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Scoutmaster minutes of a minute

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Seldom being a man of few words, I would like to hear about longer Scoutmaster minutes that are your favorites.


Mine is when the Scoutmaster stands in the center of the troop, takes a single arrow and says this represents one scout, he then snaps it in two (be sure its a wooden arrow)after talking about how stress and other challenges could cause a scout to "break". Then he holds up 8 arrows ( or whatever number your "average patrol" is) and when he tries again, he cant break the arrows. Then he says, " you find strength when you stick together"


This can be done in a minute, my scoutmaster did it when I was 14-15 and I can still see it happening

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Heres one I remember from a-way back in the olden days, when I was a Cub Scout. The Cubmaster had a heavy wooden box on the floor with a handle on each end. Tied to each handle were several threads about 3 feet long. He explained that a Scout had a job to do. He had to lift the box and carry it to the other side of the room, without touching the box or the handles. He could use only one thread to lift and pull the box.


The Cubmaster invited one boy to try, and of course the box didnt budge and the thread broke. A second boy came to help, but still both threads broke. Then eight boys worked together, four on each end of the box, and together they were able to successfully pick it up and move it.


You see boys, when we work together as a team, we can get the job done!


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Thinking of God


I remember a poster with a montage of pictures: a playing childtoo young to think of God; a young fellow on a motorbiketoo self-assured to think of God; a newlywed coupletoo happy to think of God; a man at a desktoo busy to think of God; a woman in bedtoo tired to think of God; and a tombstonetoo late to think of God.


Short but powerful.


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Or, a little bit longer, try the history of the The Star-Spangled Banner. Go through Fort McHenry, Francis Scott Key, etc. Then, maybe the following week, find the other three or four verses (yes they do exist) and go through them line by line with the Scouts.

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  • 4 weeks later...

Another historical one, which I've gotten good feedback on:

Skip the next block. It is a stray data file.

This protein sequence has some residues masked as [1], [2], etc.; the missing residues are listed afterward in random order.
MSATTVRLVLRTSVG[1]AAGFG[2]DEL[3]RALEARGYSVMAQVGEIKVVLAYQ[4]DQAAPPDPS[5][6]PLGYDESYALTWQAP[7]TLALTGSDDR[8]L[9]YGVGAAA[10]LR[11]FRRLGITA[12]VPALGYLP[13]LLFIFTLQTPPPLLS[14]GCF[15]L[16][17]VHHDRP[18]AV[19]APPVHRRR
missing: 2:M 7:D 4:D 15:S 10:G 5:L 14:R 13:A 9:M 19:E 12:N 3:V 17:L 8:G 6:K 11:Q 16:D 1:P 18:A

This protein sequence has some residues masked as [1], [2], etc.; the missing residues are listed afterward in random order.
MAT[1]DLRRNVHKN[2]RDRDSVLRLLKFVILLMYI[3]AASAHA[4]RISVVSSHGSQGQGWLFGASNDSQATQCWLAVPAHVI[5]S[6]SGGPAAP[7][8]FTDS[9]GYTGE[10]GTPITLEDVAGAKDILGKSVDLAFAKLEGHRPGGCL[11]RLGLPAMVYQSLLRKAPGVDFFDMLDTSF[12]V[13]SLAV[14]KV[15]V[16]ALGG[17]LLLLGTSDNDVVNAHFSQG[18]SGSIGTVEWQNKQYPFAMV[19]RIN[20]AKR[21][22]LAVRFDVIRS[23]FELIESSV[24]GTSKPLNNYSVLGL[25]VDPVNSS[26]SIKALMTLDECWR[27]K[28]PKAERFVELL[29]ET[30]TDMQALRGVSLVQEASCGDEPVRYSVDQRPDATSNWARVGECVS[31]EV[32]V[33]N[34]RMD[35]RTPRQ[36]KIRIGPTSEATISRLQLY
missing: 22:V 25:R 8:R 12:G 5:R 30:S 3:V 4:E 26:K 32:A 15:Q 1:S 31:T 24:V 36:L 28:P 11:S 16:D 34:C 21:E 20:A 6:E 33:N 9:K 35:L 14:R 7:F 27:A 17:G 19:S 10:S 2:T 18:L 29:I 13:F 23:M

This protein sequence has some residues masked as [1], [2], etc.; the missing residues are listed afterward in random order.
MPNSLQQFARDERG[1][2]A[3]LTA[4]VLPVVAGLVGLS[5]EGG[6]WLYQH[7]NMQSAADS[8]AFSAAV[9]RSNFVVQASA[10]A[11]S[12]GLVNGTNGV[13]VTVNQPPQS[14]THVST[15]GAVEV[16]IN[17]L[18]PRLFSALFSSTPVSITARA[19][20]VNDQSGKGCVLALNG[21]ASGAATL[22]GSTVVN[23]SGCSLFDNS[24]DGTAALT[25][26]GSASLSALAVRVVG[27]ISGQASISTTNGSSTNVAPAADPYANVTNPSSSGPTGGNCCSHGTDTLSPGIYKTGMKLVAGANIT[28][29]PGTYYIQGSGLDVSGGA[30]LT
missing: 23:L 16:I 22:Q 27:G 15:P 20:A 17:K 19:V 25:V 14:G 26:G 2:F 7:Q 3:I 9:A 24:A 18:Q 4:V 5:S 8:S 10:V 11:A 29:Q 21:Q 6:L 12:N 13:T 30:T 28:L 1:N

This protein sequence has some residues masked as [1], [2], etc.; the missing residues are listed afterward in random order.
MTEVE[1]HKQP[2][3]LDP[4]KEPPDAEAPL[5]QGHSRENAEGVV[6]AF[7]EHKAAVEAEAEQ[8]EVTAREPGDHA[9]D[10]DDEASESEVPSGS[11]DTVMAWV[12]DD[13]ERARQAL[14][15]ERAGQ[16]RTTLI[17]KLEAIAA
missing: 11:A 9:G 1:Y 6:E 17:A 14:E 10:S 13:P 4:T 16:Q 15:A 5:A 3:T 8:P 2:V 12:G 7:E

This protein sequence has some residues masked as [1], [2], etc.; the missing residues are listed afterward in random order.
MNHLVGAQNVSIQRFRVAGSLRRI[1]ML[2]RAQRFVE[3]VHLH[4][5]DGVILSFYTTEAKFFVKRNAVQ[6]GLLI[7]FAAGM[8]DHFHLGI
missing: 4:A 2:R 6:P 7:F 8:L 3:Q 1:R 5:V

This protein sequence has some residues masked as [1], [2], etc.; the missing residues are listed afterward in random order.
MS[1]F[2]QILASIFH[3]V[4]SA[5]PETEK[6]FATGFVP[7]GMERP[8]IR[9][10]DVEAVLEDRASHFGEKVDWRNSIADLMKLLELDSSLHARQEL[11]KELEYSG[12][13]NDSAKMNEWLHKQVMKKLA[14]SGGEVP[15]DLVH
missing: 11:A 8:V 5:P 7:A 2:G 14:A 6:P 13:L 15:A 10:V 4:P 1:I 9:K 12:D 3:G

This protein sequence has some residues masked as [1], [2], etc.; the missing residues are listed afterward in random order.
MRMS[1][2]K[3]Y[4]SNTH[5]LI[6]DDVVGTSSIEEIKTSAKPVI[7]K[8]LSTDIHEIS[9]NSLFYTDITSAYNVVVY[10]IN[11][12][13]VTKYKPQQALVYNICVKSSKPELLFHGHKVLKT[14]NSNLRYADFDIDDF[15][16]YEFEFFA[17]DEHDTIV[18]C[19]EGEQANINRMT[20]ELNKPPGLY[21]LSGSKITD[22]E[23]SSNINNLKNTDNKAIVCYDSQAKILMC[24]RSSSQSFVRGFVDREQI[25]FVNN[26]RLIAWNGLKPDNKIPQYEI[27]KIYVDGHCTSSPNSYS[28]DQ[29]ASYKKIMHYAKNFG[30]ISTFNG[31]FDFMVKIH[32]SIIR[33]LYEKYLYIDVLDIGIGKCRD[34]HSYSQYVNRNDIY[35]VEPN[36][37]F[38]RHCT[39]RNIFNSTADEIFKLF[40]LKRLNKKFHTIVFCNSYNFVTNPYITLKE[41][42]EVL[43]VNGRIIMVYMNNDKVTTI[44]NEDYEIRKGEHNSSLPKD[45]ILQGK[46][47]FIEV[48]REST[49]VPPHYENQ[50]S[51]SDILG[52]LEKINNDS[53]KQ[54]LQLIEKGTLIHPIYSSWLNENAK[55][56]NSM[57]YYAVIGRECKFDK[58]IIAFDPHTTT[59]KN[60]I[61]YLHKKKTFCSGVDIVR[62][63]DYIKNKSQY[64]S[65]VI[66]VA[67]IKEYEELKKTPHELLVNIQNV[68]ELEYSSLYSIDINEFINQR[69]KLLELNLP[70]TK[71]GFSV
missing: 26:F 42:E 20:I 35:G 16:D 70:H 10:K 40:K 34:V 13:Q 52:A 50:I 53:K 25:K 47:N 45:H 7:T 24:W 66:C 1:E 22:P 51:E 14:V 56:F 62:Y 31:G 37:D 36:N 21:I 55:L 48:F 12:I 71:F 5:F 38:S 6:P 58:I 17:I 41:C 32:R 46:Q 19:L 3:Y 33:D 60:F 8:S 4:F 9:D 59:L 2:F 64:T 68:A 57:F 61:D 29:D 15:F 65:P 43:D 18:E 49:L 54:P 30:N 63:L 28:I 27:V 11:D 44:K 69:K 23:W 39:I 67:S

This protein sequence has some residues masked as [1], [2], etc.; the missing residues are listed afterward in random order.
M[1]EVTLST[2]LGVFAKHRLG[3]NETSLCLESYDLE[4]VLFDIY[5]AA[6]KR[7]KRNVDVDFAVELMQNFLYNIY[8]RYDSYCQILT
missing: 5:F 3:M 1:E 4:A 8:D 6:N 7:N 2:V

Rep. Jeanette Rankin was one of the first women elected to Congress (from Montana in 1916). A committed pacifist, she believed that violence should never be answered with more violence. She was one of a twenty or so Congressbeings to vote against US entry into WWI (1917) and lost her seat in the next election because of it. Re-elected in 1940, she was the lone "No" vote on the resolution to declare war against Japan the day after Pearl Harbor. She was (as she must have known she would be) voted out of office again in 1942.


Moral: Even if you don't agree with the principle that Jeanette Rankin stood up for, you should reflect on the courage she displayed in standing up--all alone--to defend it.

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We'll be on a Troop campout to Allegany State Park in the Southern Tier of New York this weekend. I was happy to see all 13 of our Junior Leader Candidates signed up for the weekender.

On Saturday morning, we will hold a training class in an executive board room on the second floor of the parks' administration building. The building itself, a large English Tudor style mansion, had its construction completed in 1927.

On Friday night of the campout I plan on walking our candidates, in silence, to a pre-selected spot to do the following exercise:

I'll have 13 short pieces of rope, about a foot long, hold one up and ask them, "What can you do with a piece of rope like this"?

This question is usually met with fairly blank stares as they ponder the question. Not waiting too long, I'll hand each boy a piece of the rope and ask them to tie their rope to the one of the boy next to them with a square knot, and so on all the way down the line.

The lesson is an obvious one but it helps drive the point home by getting them involved. And you simply tell them, "All of you are like this small piece of rope. Now think of the things you can accomplish alone or with the help of others toward a common goal".

Yes, it does playout like a 'Scoutmaster's Minute' but also serves as a nice reflection tool to open or close one of our Junior Leader Training classes.

(If you'd like more information about our Troop's Junior Leader Training course, please visit the following web site:


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